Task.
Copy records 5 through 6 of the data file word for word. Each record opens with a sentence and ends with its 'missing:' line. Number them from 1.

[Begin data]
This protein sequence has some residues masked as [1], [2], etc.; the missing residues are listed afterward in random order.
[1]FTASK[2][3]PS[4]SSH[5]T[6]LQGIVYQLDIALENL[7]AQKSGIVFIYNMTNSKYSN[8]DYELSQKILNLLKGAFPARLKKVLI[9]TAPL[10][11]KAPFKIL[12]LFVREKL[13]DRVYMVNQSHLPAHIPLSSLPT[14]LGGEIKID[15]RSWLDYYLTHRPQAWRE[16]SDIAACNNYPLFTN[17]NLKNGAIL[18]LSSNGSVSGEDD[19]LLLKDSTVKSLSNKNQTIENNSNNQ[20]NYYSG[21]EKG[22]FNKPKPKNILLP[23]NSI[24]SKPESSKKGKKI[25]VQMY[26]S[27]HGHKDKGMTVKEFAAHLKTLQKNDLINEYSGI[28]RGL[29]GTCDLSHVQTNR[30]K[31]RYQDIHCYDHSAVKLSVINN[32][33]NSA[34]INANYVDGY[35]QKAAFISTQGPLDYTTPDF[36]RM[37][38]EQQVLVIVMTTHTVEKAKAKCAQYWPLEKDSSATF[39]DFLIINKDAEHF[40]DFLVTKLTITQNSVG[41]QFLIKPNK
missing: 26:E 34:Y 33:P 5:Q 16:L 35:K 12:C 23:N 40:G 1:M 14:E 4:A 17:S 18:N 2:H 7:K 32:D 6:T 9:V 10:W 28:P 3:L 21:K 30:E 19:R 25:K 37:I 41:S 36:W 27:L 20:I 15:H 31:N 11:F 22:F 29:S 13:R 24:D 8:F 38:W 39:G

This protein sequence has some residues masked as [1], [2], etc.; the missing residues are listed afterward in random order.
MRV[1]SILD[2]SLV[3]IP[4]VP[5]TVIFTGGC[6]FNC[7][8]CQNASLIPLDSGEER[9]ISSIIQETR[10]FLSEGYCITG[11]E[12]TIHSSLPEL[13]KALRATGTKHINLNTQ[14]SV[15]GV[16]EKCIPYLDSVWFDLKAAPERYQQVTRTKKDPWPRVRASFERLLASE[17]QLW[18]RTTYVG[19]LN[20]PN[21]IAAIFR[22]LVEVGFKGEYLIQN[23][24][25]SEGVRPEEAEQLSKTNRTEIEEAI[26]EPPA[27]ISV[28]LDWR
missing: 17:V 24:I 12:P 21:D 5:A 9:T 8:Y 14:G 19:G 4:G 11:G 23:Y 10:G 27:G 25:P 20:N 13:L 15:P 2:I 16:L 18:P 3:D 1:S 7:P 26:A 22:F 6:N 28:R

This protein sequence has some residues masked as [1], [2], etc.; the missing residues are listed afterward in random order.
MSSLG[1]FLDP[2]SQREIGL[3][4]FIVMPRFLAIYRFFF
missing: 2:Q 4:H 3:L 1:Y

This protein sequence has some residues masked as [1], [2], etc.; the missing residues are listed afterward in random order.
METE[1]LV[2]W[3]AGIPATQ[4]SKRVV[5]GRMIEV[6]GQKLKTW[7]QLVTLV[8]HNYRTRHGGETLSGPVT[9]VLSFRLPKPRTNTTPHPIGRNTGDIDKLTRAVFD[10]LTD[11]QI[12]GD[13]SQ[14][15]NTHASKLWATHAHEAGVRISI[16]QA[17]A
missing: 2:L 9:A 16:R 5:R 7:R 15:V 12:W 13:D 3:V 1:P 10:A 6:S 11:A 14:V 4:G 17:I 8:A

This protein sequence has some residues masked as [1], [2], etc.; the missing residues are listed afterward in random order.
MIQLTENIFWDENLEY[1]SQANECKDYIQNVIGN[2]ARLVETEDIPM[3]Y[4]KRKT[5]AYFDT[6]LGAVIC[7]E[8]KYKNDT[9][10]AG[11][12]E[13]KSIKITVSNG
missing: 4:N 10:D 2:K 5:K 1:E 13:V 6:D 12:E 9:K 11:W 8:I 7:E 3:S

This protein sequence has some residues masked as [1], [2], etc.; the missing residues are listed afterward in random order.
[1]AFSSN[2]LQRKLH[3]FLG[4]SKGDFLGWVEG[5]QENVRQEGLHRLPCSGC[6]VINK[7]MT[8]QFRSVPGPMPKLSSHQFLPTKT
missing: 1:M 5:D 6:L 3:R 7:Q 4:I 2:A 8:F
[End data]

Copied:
This protein sequence has some residues masked as [1], [2], etc.; the missing residues are listed afterward in random order.
MIQLTENIFWDENLEY[1]SQANECKDYIQNVIGN[2]ARLVETEDIPM[3]Y[4]KRKT[5]AYFDT[6]LGAVIC[7]E[8]KYKNDT[9][10]AG[11][12]E[13]KSIKITVSNG
missing: 4:N 10:D 2:K 5:K 1:E 13:V 6:D 12:E 9:K 11:W 8:I 7:E 3:S

This protein sequence has some residues masked as [1], [2], etc.; the missing residues are listed afterward in random order.
[1]AFSSN[2]LQRKLH[3]FLG[4]SKGDFLGWVEG[5]QENVRQEGLHRLPCSGC[6]VINK[7]MT[8]QFRSVPGPMPKLSSHQFLPTKT
missing: 1:M 5:D 6:L 3:R 7:Q 4:I 2:A 8:F